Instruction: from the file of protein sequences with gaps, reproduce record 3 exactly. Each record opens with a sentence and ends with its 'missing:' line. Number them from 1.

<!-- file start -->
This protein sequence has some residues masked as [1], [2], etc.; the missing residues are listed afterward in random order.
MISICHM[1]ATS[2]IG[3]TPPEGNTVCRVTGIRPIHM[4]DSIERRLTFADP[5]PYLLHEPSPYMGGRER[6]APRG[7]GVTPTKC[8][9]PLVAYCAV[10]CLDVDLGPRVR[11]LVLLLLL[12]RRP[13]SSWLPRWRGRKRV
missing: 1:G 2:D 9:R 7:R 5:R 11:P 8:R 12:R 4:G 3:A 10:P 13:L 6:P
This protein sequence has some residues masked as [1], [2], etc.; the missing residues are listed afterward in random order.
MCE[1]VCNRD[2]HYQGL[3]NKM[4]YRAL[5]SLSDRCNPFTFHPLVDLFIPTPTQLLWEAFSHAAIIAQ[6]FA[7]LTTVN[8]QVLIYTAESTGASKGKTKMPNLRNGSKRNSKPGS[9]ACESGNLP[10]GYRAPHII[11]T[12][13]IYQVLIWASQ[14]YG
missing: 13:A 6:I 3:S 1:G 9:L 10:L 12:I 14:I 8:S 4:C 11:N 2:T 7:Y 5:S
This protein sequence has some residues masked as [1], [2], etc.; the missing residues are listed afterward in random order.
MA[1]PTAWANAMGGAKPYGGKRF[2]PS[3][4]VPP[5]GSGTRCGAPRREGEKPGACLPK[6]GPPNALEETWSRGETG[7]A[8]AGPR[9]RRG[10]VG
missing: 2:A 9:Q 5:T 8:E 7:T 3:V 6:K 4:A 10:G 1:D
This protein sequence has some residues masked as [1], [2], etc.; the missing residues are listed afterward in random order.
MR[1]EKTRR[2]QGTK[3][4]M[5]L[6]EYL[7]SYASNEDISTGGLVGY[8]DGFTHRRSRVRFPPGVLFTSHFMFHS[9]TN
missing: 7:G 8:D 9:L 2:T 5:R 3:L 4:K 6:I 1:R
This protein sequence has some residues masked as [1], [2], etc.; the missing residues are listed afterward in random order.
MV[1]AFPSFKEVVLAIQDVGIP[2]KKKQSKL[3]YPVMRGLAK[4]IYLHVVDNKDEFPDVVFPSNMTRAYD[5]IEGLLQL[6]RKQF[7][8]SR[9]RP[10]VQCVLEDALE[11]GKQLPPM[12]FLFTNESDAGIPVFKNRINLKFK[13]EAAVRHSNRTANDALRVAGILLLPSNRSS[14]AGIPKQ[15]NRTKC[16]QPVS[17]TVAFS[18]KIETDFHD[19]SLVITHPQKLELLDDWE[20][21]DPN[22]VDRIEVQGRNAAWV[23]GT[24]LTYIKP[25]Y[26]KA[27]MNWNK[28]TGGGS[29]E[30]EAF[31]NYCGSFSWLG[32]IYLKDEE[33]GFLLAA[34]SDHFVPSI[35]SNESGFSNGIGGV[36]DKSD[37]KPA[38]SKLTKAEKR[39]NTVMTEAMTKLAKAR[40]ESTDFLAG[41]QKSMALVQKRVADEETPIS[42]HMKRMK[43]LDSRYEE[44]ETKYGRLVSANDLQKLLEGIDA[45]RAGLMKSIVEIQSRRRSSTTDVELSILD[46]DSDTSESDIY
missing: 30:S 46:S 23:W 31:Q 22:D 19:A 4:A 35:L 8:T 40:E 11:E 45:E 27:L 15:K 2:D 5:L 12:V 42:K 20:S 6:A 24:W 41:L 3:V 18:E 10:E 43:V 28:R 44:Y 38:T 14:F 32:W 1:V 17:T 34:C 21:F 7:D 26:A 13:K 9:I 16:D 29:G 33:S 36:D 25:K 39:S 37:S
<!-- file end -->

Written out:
This protein sequence has some residues masked as [1], [2], etc.; the missing residues are listed afterward in random order.
MA[1]PTAWANAMGGAKPYGGKRF[2]PS[3][4]VPP[5]GSGTRCGAPRREGEKPGACLPK[6]GPPNALEETWSRGETG[7]A[8]AGPR[9]RRG[10]VG
missing: 2:A 9:Q 5:T 8:E 7:T 3:V 6:K 4:A 10:G 1:D